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Learning Bee Keeping in the most Earth friendly way!

 
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Can anyone recommend a Beekeeping course that is the Organic-natural way to keep bees?  I am new to this and I want to learn this skill in a way that is the most respectful to the Earth.  Thank you!  
 
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Welcome to Permies!!
We did a book giveaway last year with Leonid Sharashkin, Keeping Bees with a Smile
He was awesome, posted quite a bit on the forums, and has classes he teaches. Put his name in the Search function here! Wonderful man, we loved him!
 
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That book is an excellent place to start. It's geared towards very cold climates but it also helps understand things from the bee's perspective. Here's Leo's website https://horizontalhive.com/index.shtml which is also informative.

"Organic & natural" bee classes seem to be rare. I think Leo's would be excellent. Michael Cox runs a treatment free group on Facebook. Check his bees posts here at permies for that address. I suggest taking a beginner class from your local beekeeping organization & when they mention chemicals ask them about alternatives. Read some of the other permies bee threads too. The forum is not a class but it's natural & organic.

In my opinion & experience ... it boils down to starting with strong locally adapted bees in a nontoxic environment with plenty of bee food plants around. Then observe them carefully but mostly leave them alone. Survival of the fittest.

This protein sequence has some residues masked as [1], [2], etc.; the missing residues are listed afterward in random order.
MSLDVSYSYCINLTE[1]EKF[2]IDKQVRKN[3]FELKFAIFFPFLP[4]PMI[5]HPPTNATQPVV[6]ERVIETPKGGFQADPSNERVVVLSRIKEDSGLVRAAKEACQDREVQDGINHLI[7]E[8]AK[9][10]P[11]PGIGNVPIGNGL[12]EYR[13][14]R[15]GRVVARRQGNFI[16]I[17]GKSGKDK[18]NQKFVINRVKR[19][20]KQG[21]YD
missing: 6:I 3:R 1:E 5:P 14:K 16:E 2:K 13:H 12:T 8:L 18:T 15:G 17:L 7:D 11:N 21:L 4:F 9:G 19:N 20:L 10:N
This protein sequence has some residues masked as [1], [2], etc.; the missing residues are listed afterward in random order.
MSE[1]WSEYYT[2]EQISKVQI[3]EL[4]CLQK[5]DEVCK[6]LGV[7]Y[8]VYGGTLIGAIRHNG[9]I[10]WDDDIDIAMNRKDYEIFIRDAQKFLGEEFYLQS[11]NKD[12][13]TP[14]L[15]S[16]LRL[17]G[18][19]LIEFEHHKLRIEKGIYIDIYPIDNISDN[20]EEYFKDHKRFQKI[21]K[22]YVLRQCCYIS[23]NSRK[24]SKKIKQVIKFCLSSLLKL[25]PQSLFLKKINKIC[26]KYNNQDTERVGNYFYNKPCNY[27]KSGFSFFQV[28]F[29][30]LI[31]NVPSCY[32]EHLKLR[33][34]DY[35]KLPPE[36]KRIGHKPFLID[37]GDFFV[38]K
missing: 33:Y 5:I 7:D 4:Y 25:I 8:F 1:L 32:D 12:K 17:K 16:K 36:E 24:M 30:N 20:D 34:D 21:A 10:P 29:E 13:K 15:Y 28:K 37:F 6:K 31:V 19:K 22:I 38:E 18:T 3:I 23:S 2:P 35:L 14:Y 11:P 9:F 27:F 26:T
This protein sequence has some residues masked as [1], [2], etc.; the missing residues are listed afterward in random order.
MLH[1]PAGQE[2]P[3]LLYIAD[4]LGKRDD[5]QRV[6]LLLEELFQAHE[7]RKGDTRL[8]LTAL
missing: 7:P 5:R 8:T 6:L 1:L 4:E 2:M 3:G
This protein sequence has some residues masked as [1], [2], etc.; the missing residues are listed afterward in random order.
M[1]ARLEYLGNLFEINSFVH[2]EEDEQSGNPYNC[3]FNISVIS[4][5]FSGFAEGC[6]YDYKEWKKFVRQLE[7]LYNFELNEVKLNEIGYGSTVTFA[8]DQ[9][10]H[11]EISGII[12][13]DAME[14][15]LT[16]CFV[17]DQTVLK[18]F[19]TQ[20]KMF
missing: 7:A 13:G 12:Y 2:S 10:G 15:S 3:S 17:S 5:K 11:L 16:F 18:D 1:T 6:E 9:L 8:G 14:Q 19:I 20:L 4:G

Mike Barkley
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https://www.naturalbeekeepingtrust.org/darwinian-beekeeping
 
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Warre hives and beekeeping is also another option.
 
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After seeing Dr. Sharashkin's entries on Permies I bought his book, "Keeping Bees With A Smile." After reading the book I signed up for one of his 2 day seminars in Missouri. It was a long drive from Indiana and then back home. By the way, we were taken back into the forest to see some of his hives. There were approximately 50 people in the group and we were around at least 5 hives and none of the participants were stung. Of course it was October when things were slow in the hives any way but we did see bees coming out of the backs of the hives.

But, the seminar was well worth my time and I came home with both a Horizontal Hive and a Swarm Trap.

Just reading about these had already made my decision. I have a vertical hive and as I'm getting older those supers get heavier and heavier. In the Horizontal Hives most of the lifting, after setting up the hive on a frame for your height,  is a frame full of honey (8 to 10 lbs).

To check on your bees in the vertical hives you have to lift off all of your structure to get down to the bottom box. In the Horizontal Hive you just have to open the lid and select the correct frames to see the queen, etc.
 
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